As a startup owner or senior executive one of your goals is probably to partner up with a corporation?. Here's a review of three common ways to partner with a corporation.
As a startup founder or senior exec., one of your goals is probably to partner up with a corporation, to benefit from their expertise or to lure one in as a client. There are different ways to try and achieve that purpose. You can join an incubator, sign up to an accelerator program or work at corporations' office. We’ll give an in-depth review of the three common ways to partner with a corporation.
But first: Why should you partner up with a corporation?
The first years of a startup are about staying afloat. Unfortunately, most startups are Jacks, few are Roses. You need all your attention to become a Rose. Enough Titanic puns. If you’d have to create the right infrastructure to run your business, you’ll lose sight of your main goals. You won’t get to spend as much time as you should on figuring out your product, the way you work internally and your management. This is a recipe for disaster.
Many corporations invest directly in a company. The upside of this is that this is easy for you to manage and make the lines of communications less intricate. Asking for advice or guidance gets easier when the organisation you’re asking it to has a direct interest in your success.
Another way of getting funded by a corporation is through an incubator or an accelerator program. These are often spearheaded by a patchwork of corporations, all on the prowl for the next Uber or Airbnb to invest in. While these can be inspiring, and certainly have their upside, they have their downsides too. But we’ll get to that later.
Having a mentor who has built a successful business or who has achieved growth is a massive asset. You’ll obviously learn from their successes and more importantly from their mistakes, so you won’t have to make them. If your mentor, i.e. corporation has your best interest at heart, he or she might even hook you up with other business or industry leaders.
A good mentor will challenge you. She or he will question your goals, vision and future roadmap. This though love will definitely make you grow. Don’t just accept any mentor. Choose her or him wisely.
Your partnership with a high profile company gives you exposure. It will make your stock rise within your industry. People might stop thinking of your startup as a cute startup and will consider you a force to be reckoned with. This kind of exposure leads to opportunity. You’ll get to meet other corporates and start-ups to partner with. Your startup will garner more attention from investors. And you’ll get to sit back and evaluate the offers that will be pouring in.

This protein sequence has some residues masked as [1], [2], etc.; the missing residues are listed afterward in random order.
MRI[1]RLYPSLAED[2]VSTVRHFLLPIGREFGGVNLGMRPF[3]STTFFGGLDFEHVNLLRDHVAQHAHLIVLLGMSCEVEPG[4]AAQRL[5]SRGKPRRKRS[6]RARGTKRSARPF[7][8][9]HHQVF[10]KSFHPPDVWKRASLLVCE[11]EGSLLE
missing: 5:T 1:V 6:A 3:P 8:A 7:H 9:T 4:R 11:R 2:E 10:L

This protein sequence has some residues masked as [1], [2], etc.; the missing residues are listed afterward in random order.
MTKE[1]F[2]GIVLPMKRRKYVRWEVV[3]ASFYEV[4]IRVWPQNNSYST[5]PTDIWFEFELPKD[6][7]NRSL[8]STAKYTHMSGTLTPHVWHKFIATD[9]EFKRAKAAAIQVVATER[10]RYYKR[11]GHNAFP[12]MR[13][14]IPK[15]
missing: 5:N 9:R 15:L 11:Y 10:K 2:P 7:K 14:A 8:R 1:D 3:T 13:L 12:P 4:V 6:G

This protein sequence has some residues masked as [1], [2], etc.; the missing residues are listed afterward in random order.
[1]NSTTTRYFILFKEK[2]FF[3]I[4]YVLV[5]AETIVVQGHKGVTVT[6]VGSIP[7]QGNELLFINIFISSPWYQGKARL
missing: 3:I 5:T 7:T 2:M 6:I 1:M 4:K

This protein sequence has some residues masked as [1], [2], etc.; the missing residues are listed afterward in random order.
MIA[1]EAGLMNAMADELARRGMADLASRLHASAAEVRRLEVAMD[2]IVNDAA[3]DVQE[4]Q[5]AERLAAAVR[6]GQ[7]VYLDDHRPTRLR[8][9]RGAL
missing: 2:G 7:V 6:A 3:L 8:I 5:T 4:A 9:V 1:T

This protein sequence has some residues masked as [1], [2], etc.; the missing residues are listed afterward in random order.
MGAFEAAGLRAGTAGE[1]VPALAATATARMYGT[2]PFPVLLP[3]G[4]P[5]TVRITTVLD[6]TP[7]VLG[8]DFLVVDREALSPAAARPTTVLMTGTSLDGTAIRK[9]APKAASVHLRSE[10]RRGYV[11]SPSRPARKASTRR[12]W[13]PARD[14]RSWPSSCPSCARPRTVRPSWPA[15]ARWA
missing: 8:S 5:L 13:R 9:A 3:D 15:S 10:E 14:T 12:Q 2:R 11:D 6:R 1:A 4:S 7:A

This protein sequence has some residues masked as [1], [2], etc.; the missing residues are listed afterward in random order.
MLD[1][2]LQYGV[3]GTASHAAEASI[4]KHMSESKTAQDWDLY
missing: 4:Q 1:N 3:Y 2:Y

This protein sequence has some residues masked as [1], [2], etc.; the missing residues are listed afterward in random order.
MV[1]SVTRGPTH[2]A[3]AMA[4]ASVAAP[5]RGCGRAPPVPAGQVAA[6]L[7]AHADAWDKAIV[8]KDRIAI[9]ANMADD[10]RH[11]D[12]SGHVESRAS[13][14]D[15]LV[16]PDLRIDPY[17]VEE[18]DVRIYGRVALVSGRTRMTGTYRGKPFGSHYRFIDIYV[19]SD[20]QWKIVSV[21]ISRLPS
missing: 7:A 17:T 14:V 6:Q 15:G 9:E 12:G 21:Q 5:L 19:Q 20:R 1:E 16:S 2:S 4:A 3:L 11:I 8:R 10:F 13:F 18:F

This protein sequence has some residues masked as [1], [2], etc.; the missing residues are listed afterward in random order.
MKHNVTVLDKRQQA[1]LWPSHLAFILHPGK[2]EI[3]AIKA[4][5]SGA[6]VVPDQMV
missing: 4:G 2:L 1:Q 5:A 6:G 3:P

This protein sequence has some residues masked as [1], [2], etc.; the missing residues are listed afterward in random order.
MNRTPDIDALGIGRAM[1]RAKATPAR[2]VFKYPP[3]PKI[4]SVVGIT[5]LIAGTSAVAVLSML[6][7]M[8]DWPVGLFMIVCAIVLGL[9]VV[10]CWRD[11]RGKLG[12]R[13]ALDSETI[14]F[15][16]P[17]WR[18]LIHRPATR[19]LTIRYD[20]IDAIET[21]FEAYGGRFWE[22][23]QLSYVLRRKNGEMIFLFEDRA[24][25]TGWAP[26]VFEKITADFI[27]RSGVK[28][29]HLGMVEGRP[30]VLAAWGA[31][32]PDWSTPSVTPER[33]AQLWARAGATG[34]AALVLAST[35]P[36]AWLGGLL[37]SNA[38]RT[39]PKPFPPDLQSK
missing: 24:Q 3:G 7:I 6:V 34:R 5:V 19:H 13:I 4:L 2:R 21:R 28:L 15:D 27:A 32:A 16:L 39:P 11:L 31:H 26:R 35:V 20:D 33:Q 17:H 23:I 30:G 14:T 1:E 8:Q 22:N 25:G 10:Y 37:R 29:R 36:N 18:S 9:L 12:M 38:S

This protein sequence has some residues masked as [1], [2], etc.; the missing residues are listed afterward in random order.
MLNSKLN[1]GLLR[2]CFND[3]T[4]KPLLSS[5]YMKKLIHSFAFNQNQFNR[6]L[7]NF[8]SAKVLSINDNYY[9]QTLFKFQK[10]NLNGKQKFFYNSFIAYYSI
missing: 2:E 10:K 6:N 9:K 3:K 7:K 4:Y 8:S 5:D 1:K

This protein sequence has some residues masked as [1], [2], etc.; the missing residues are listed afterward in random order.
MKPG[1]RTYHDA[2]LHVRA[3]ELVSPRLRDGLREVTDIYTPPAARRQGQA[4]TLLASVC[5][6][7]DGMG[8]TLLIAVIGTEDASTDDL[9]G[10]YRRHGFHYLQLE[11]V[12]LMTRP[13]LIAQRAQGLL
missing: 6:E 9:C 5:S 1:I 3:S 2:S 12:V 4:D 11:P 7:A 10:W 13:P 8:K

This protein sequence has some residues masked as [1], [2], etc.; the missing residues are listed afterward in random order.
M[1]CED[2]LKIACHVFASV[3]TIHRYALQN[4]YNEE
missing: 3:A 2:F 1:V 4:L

A good corporate partner lets you draw from its well. You should get access to top-notch software and benefit from their vast array of business tools. But the real gold is in the knowledge. It’s the bedrock of corporate success. And you get to tap into that. Not all knowledge is created equal, though. Some topics are very niche and only applicable to you in a certain situation. But other topics like future forecasting, business fundamentals, how to obtain funding, legal structure and quick prototyping are evergreen.
All of the above will lead to growth and success. The networking, funding and mentorship opportunities will pay dividends. Especially if you’re attempting to expand into a crowded market. If you still have doubts, consider this: the five-year survival rate for start-ups that partnered up with companies is estimated at around 75 to 87 percent.
We’ve established the ‘Why’. Let’s tackle the ‘How’.
According to Shameen Prashantham, professor of international business and strategy at CEIBS, a cohort is “a type of partnership with between corporation and startups where a set of startups participate in a programmatic initiative, like an accelerator, over a pre-specified period, usually a few months.” Collaboration and peer engagement among startups is a key part of the process. There’s often a competitive nature to enter such a cohort. But completing the process is a collaborative affair. Many big corporations have established accelerators. Microsoft established an accelerator program that included four months of access to their technological and business infrastructure. The participants also got mentoring and several networking opportunities. Most startups would benefit from having access to those tools.
However, there are downsides to joining an accelerator program.
First, the equity cost: You’ll have to give up a piece of your company. You’ll get much in return, but only for a short period.